Three Sessions at Spring 2012 Connections Conference

I will be a busy little beaver today, presenting three sessions at the Spring 2012 Connections Conference, the first one at 8AM! Hopefully enough people will be able to get up by then and join me. It should be a lot of fun!

SQL301: Scaling SQL Server 2012
Glenn Berry
How can you scale SQL Server 2012? Scaling up is relatively easy (but can be expensive), while scaling out requires significant engineering time and effort. If you suggest hardware upgrades you may be accused of simply “throwing hardware at the problem,” and if you try to scale out, you may be thwarted by a lack of development resources or 3rd party software restrictions. As your database server nears its load capacity, what can you do? This session gives you concrete, practical advice on how to deal with this situation. Starting with your present workload, configuration and hardware, we will explore how to find and alleviate bottlenecks, whether they are workload related, configuration related, or hardware related. Next, we will cover how you can decide whether you should scale up or scale out your data tier. Once that decision is made, you will learn how to scale up properly, with nearly zero down-time. If you decide to scale out, you will learn about practical, production-ready techniques such as vertical partitioning, horizontal partitioning, and data dependent routing. We will also cover how to use middle-tier caching and other application techniques to increase your overall scalability.

The deck for Scaling SQL Server is here.

SQL303: Hardware 301: Diving Deeper into Database Hardware
Glenn Berry
Making the right hardware selection decisions is extremely important for database scalability. Having properly sized and configured hardware can both increase application performance and reduce capital expenses dramatically. Unfortunately, there are so many different choices and options available when it comes to selecting hardware and storage subsystems, it is very easy to make bad choices based on outmoded conventional wisdom. This session will give you a framework for how to pick the right hardware and storage subsystem for your workload type. You will learn how to evaluate and compare key hardware components, such as processors, chipsets, and memory. You will also learn how to evaluate and compare different types of storage subsystems for different database workload types. This session will give you the knowledge you need to make sure you get the best performance and scalability possible from your hardware budget!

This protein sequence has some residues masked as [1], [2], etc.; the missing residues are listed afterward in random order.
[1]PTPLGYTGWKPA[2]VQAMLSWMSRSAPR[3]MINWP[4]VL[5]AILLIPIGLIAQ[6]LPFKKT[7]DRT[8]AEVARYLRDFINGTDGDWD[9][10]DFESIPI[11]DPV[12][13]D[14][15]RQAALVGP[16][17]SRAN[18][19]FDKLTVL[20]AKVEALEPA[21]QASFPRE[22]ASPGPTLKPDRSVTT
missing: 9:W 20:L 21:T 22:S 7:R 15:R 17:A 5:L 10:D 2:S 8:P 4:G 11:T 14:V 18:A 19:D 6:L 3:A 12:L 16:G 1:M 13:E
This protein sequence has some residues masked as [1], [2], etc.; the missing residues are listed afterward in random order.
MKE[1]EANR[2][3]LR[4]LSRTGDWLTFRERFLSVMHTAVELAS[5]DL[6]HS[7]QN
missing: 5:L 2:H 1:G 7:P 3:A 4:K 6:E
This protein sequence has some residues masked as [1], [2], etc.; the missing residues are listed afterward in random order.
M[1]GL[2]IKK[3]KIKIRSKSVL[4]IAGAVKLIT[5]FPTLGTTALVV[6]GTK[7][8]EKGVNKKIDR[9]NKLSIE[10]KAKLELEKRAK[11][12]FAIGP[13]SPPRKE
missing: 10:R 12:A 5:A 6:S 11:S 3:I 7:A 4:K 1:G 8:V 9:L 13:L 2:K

The deck for Hardware 301 is here.

SQL302: DMV Emergency Room!
Glenn Berry
If you have ever been responsible for a mission critical database, you have probably been faced with a high stress, emergency situation where a database issue is causing unacceptable application performance, resulting in angry users and hovering managers and executives. If this hasn’t happened to you yet, thank your lucky stars, but start getting prepared for your time in the hot seat. This session will show you how to use DMV queries to quickly detect and diagnose the problem, starting at the server and instance level, and then progressing down to the database and object level. Based on the initial assessment of the problem, different types of DMV queries will help you narrow down and identify the problem. This session will show you how to assemble and use an emergency DMV toolkit that you can use to save the day the next time a sick database shows up on your watch in the database ER!